Anyone who knows Adelaide knows she can be self doubting at times. She can swing wildly from party girl (take the Fringe, the festivals, the abandon of a summer lost at Tumby Bay or Moonta), to conservative prude.
Adelaide lives to travel and see the world, but can fail to re-import the best when she returns. It’s like we can’t face the import duties on the diversity and culture we went to see.
Adelaide can be insecure at times. It can feel inadequate and unloved.
But this is possibly being too polite.
What if we looked more deeply at the psychology of Adelaide? Its self doubt – sometimes paranoia – and mood swings can suggest a personality that’s narcissistic, anti social. Borderline even. It can sometimes suffer from a false sense of self. An insecurity.
If she were a patient, she might benefit from therapy. You might choose to prescribe a set of interventions to urgently establish what’s called a ‘holding environment’. What’s a ‘holding environment?’ An environment built on deep trust. A ‘holding environment’ needs to be free of conflict or contest. In an atmosphere of conflict, Adelaide can be what’s called ‘hyper-vigilant’. Constantly over-geared and under-cooked. In this hyper-ventilating state, Adelaide’s frontal lobe fails to act. It’s called frontal lobe dysfunction.
Whilever we’re in this ‘hyper-vigilant’ state, we work in a linear way. Thought becomes limited to ‘fight or flight’. Without a frontal lobe capacity we can’t be reflective. We can’t problem solve. We can’t undertake complex tasks. We lack what’s called “executive function”.
In short, we can’t navigate the complex territory needed for integrated decision making. What’s needed to deliver on the promise of more integrated decision making? Problem solving skills, and being comfortable with complexity. And anyone involved in negotiating public policy knows how complex it can be.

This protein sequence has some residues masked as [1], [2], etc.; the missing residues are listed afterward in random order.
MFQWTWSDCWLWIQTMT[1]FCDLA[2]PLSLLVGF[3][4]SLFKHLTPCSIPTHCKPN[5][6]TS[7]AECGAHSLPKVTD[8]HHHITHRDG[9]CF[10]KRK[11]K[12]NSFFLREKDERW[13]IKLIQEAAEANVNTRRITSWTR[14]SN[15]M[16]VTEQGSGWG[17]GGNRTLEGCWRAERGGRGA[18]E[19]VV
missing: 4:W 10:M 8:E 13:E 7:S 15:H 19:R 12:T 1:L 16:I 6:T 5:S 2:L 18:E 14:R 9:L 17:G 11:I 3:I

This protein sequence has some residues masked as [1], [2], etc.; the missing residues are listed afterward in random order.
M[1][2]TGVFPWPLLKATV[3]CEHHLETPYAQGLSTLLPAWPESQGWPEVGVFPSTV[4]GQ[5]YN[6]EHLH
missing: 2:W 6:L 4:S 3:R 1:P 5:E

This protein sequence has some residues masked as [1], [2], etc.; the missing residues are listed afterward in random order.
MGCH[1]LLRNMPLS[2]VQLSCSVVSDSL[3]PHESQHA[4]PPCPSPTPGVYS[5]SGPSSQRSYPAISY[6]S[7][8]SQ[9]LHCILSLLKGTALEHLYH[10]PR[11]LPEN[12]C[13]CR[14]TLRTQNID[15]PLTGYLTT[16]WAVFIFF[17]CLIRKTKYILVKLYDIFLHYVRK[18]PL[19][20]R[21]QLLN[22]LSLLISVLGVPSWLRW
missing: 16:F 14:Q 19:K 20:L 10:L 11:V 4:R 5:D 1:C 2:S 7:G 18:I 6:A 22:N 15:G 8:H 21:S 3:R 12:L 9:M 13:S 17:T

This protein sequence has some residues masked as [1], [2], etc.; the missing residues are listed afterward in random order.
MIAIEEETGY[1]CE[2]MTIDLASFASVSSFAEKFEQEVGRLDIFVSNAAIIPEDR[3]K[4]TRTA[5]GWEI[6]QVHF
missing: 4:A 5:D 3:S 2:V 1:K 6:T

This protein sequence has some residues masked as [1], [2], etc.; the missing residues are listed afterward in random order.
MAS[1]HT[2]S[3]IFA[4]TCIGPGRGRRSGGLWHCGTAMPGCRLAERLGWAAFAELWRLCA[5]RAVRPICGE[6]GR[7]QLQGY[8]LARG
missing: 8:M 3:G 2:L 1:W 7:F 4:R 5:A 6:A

Earlier this week, someone shared with me advice his dad gave him when he was young. He said: ‘for every complex problem, there’s a simple solution. And it’s always the wrong one”.
There’s a real opportunity for South Australia to lead in this space of thinking beyond the short term fix, and in developing ways to think – and act – more strategically. Our scale lends itself to a leadership role if we can embed this into our state brand.
Having a more strategic outlook on the critical importance of city shaping is reflected in The Grattan Institute’s report published in 2010 – Cities: Who Decides?
The report acknowledges that every city has a different story, but among these differences a consistent theme emerged. The most successful cities valued public engagement, had benefited from a consistent strategic direction across political cycles, enjoyed unusually high levels of cross-sectoral collaboration, and had co-opted the regions in a co-operative arrangement to support the growth of the centre.
In initiatives like BEMP we see some cross-sectoral collaboration emerging. In the opening statements from the Deputy Premier today we see an invitation for industry engagement in developing policy around design quality. We have further to go in engaging the public on the smart thinking behind the 30 Year Plan, but through a conversation with over 10,000 people statewide on the next generation of the strategic plan, I think we’re beginning to see regional co-operation in the state agenda for a common strategic vision for the state.
I’d also keep an eye on the incoming chair of the Economic Development Board. Raymond Spencer’s first public comments on 22 February suggests an EDB that understands the role that functional design, visionary planning and audacious development have played from the beginning in this state.
And there’s a stronger role for industry in mapping the design-focused future of the state too.